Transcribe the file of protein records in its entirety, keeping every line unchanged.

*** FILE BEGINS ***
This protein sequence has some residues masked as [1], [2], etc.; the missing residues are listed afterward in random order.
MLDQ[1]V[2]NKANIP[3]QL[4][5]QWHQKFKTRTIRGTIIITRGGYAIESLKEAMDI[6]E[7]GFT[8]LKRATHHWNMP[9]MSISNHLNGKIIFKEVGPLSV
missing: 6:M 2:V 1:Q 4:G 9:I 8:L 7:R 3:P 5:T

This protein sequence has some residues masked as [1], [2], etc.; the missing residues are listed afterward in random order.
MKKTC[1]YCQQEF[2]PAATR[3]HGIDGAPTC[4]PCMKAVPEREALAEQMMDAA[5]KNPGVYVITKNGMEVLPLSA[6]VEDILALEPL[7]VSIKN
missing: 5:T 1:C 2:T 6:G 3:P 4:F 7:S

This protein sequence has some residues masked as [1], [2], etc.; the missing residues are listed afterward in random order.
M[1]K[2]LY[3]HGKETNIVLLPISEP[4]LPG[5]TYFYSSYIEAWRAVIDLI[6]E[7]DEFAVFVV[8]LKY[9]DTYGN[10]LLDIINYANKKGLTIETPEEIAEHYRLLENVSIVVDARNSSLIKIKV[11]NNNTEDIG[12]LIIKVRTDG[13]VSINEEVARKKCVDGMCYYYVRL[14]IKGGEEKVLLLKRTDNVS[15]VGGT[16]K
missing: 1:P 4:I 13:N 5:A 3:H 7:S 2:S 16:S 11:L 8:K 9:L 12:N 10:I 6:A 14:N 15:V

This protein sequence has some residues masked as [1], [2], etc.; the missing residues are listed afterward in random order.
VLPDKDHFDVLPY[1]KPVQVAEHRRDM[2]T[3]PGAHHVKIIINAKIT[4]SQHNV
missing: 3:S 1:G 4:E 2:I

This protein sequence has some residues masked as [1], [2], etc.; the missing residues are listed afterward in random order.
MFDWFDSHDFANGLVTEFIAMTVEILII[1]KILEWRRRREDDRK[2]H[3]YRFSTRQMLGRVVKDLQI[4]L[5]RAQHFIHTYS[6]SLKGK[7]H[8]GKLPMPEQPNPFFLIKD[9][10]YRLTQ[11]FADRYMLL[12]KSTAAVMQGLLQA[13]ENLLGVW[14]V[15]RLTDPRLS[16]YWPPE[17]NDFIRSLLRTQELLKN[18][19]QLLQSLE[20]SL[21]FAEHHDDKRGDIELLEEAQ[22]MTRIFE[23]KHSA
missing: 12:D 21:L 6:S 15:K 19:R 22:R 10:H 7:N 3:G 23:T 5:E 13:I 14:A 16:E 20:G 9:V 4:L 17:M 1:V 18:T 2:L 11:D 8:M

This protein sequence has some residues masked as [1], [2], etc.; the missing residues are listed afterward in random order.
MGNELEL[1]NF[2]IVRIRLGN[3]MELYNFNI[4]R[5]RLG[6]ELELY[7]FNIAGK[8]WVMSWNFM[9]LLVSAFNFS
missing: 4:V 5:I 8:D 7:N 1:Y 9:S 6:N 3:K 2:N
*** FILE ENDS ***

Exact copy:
This protein sequence has some residues masked as [1], [2], etc.; the missing residues are listed afterward in random order.
MLDQ[1]V[2]NKANIP[3]QL[4][5]QWHQKFKTRTIRGTIIITRGGYAIESLKEAMDI[6]E[7]GFT[8]LKRATHHWNMP[9]MSISNHLNGKIIFKEVGPLSV
missing: 6:M 2:V 1:Q 4:G 9:I 8:L 7:R 3:P 5:T

This protein sequence has some residues masked as [1], [2], etc.; the missing residues are listed afterward in random order.
MKKTC[1]YCQQEF[2]PAATR[3]HGIDGAPTC[4]PCMKAVPEREALAEQMMDAA[5]KNPGVYVITKNGMEVLPLSA[6]VEDILALEPL[7]VSIKN
missing: 5:T 1:C 2:T 6:G 3:P 4:F 7:S

This protein sequence has some residues masked as [1], [2], etc.; the missing residues are listed afterward in random order.
M[1]K[2]LY[3]HGKETNIVLLPISEP[4]LPG[5]TYFYSSYIEAWRAVIDLI[6]E[7]DEFAVFVV[8]LKY[9]DTYGN[10]LLDIINYANKKGLTIETPEEIAEHYRLLENVSIVVDARNSSLIKIKV[11]NNNTEDIG[12]LIIKVRTDG[13]VSINEEVARKKCVDGMCYYYVRL[14]IKGGEEKVLLLKRTDNVS[15]VGGT[16]K
missing: 1:P 4:I 13:N 5:A 3:H 7:S 2:S 16:S 11:L 8:K 9:L 12:N 10:I 6:A 14:N 15:V

This protein sequence has some residues masked as [1], [2], etc.; the missing residues are listed afterward in random order.
VLPDKDHFDVLPY[1]KPVQVAEHRRDM[2]T[3]PGAHHVKIIINAKIT[4]SQHNV
missing: 3:S 1:G 4:E 2:I

This protein sequence has some residues masked as [1], [2], etc.; the missing residues are listed afterward in random order.
MFDWFDSHDFANGLVTEFIAMTVEILII[1]KILEWRRRREDDRK[2]H[3]YRFSTRQMLGRVVKDLQI[4]L[5]RAQHFIHTYS[6]SLKGK[7]H[8]GKLPMPEQPNPFFLIKD[9][10]YRLTQ[11]FADRYMLL[12]KSTAAVMQGLLQA[13]ENLLGVW[14]V[15]RLTDPRLS[16]YWPPE[17]NDFIRSLLRTQELLKN[18][19]QLLQSLE[20]SL[21]FAEHHDDKRGDIELLEEAQ[22]MTRIFE[23]KHSA
missing: 12:D 21:L 6:S 15:K 19:R 22:R 10:H 7:N 3:G 23:T 5:E 13:I 14:A 16:E 20:G 9:V 4:L 17:M 1:V 18:T 2:L 11:D 8:M

This protein sequence has some residues masked as [1], [2], etc.; the missing residues are listed afterward in random order.
MGNELEL[1]NF[2]IVRIRLGN[3]MELYNFNI[4]R[5]RLG[6]ELELY[7]FNIAGK[8]WVMSWNFM[9]LLVSAFNFS
missing: 4:V 5:I 8:D 7:N 1:Y 9:S 6:N 3:K 2:N